Organisation of the Collection
Individual family members do not seem to have maintained separate series of records, and the individual surveyor responsible for each plan is not always identified. Working papers, correspondence etc seems to have been organised into client/project files, which were in turn, grouped together into folders covering a particular geographical area. The notation of these files and folders is contemporary with the records and has therefore been preserved. As far as possible, papers which have lost their original folders have also been organised into files.
Many of the files of working papers include plans, but most of the firms plans have been organised into a separate series at some time, but there is no evidence to confirm that this was the original archival orders. Where there is an obvious connection between plans and a file, the plans have been listed with it. All other plans have been organised into a single series, organised geographically.
A few items relating to Thomas Bell's antiquarian interests are included in this collection Although not really business papers, the dividing line between what he used for purposes business and what for he retained for personal interest can not be established with any certainty, and so all the papers have been classified together
|Administrative / biographical background:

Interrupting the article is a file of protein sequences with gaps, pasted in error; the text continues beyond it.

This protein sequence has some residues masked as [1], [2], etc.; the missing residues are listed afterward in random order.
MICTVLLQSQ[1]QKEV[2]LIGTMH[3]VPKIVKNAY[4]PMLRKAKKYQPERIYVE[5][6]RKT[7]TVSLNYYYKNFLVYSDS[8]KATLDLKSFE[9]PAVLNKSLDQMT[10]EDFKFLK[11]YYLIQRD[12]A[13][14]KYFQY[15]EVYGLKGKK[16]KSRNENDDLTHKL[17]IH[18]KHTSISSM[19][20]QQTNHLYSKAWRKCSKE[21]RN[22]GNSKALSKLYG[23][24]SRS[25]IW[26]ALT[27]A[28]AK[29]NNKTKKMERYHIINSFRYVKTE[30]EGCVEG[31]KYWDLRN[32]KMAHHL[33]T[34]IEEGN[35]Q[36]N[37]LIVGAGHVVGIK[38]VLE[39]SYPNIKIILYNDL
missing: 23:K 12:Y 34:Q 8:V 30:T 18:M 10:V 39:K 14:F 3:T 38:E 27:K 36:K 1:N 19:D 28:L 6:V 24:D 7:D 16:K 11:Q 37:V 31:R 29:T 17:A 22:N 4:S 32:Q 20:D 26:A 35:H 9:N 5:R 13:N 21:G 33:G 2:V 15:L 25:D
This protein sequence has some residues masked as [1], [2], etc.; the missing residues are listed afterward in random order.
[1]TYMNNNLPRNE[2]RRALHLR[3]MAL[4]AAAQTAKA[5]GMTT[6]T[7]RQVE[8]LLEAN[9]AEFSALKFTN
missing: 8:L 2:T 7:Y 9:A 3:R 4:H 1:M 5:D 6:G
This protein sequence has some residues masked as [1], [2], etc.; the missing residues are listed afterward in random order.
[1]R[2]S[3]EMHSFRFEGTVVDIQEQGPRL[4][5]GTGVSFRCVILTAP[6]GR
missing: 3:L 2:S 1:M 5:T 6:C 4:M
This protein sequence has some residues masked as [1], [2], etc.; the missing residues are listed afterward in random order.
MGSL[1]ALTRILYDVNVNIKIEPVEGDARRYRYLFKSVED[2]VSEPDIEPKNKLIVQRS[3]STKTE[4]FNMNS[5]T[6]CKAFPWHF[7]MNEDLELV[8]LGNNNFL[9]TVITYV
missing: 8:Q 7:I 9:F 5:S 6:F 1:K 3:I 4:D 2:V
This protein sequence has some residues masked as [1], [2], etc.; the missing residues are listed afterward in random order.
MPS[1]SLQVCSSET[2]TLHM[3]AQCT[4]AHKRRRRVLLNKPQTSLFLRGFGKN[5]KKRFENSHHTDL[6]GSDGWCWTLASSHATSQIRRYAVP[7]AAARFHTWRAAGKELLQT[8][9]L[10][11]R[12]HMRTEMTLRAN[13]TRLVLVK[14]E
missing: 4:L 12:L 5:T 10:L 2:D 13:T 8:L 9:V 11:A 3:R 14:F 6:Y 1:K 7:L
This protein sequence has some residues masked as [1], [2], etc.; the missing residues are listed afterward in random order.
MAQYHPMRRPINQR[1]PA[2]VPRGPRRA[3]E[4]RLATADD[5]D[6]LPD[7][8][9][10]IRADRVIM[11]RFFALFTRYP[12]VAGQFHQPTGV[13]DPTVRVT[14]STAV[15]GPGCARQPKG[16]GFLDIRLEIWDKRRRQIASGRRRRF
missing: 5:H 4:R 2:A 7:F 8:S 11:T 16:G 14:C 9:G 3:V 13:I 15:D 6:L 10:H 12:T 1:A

Four generations of the Bell family were involved in land surveying, but it was not until around 1844 that the company name makes an appearance in trades directories and on plans produced by members of the family. Prior to this date individual family members are listed separately in directories, although they clearly did work together, as the records show.
The founder of the firm was John Bell the elder, son of Richard Bell of High Park, Northumberland. He was apprenticed at the age of 15 (c1770) to John Fryer, land surveyor and mathematician, some of whose plans are included in this collection (see also DX717). However, John Bell did not remain long with Fryer and he went to work instead for Solomon Hodgson, a printer and bookseller in Union Street, Newcastle. He evidently did not give up surveying entirely, because, although he took over the stationery and bookselling areas of Hodgson's business in 1794, he continued to be listed in contemporary trades directories as a land surveyor in Westmorland Street, Newcastle. Amongst his other activities he was valuer and surveyor to the Duke of Northumberland. He lived at Bell's Court, Newgate Street (See DS/GA for title deeds). John Bell died in 1816, in middle of enclosure of buried N/CST John.
John Bell's two eldest sons, John Bell the younger and Thomas Bell were also trained as surveyors and booksellers, and assisted their father in his businesses. From 1805, the bookselling business traded as John Bell and Sons.
John Bell the younger, the eldest son, opened his own bookshop on Newcastle Quayside, C 1803. He was also a renowned collector of coins, antiquities and rate books and himself published collections of local tracts. Biographies of John Bell the younger speak in 1816/17 of a "disarrangement of his private affairs" which led to the abandonment of his Quayside shop. The baptismal entries of his children in the parish registers of Newcastle, St John at this period describe him as "Of Newgate Street, Stationer" until at least 1817, but by 1822 he is described as "Of Windmill Hills, Gateshead, land surveyor" What the disarrangement was is not stated, but it may have been connected with his father's death. John Bell was the founder of the Antiquarian Society of Newcastle and remained a collector of antiquarian printed material all his life.